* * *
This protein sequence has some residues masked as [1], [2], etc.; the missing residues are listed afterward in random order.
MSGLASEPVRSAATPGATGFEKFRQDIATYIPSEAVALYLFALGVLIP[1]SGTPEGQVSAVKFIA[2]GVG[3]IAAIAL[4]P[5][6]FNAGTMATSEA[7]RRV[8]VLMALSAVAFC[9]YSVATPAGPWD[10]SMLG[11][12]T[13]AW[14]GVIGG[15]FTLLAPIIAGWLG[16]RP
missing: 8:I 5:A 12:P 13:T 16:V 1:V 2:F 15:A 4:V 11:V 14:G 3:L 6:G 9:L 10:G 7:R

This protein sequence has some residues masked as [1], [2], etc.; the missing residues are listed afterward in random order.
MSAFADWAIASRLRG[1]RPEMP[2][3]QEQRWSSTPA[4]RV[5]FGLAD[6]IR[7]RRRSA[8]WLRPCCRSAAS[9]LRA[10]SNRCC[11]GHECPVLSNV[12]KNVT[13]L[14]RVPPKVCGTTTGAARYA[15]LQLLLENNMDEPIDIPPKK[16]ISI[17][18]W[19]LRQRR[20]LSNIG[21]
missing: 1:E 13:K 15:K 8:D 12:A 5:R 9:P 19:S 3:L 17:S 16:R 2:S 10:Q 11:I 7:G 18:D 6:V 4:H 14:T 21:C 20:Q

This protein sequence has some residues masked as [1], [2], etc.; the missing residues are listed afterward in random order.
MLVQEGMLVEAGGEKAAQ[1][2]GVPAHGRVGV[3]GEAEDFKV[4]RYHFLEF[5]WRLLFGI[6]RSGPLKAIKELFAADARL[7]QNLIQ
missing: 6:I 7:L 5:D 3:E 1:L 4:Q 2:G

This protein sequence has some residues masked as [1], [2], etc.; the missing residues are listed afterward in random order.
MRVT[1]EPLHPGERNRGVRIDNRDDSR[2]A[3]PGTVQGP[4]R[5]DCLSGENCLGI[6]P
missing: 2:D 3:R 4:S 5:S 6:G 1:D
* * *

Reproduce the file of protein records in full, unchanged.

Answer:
This protein sequence has some residues masked as [1], [2], etc.; the missing residues are listed afterward in random order.
MSGLASEPVRSAATPGATGFEKFRQDIATYIPSEAVALYLFALGVLIP[1]SGTPEGQVSAVKFIA[2]GVG[3]IAAIAL[4]P[5][6]FNAGTMATSEA[7]RRV[8]VLMALSAVAFC[9]YSVATPAGPWD[10]SMLG[11][12]T[13]AW[14]GVIGG[15]FTLLAPIIAGWLG[16]RP
missing: 8:I 5:A 12:P 13:T 16:V 1:V 2:F 15:A 4:V 11:V 14:G 3:L 6:G 9:L 10:G 7:R

This protein sequence has some residues masked as [1], [2], etc.; the missing residues are listed afterward in random order.
MSAFADWAIASRLRG[1]RPEMP[2][3]QEQRWSSTPA[4]RV[5]FGLAD[6]IR[7]RRRSA[8]WLRPCCRSAAS[9]LRA[10]SNRCC[11]GHECPVLSNV[12]KNVT[13]L[14]RVPPKVCGTTTGAARYA[15]LQLLLENNMDEPIDIPPKK[16]ISI[17][18]W[19]LRQRR[20]LSNIG[21]
missing: 1:E 13:K 15:K 8:D 12:A 5:R 9:P 19:S 3:L 17:S 16:R 2:S 10:Q 11:I 7:G 18:D 6:V 4:H 14:T 21:C 20:Q

This protein sequence has some residues masked as [1], [2], etc.; the missing residues are listed afterward in random order.
MLVQEGMLVEAGGEKAAQ[1][2]GVPAHGRVGV[3]GEAEDFKV[4]RYHFLEF[5]WRLLFGI[6]RSGPLKAIKELFAADARL[7]QNLIQ
missing: 6:I 7:L 5:D 3:E 1:L 4:Q 2:G

This protein sequence has some residues masked as [1], [2], etc.; the missing residues are listed afterward in random order.
MRVT[1]EPLHPGERNRGVRIDNRDDSR[2]A[3]PGTVQGP[4]R[5]DCLSGENCLGI[6]P
missing: 2:D 3:R 4:S 5:S 6:G 1:D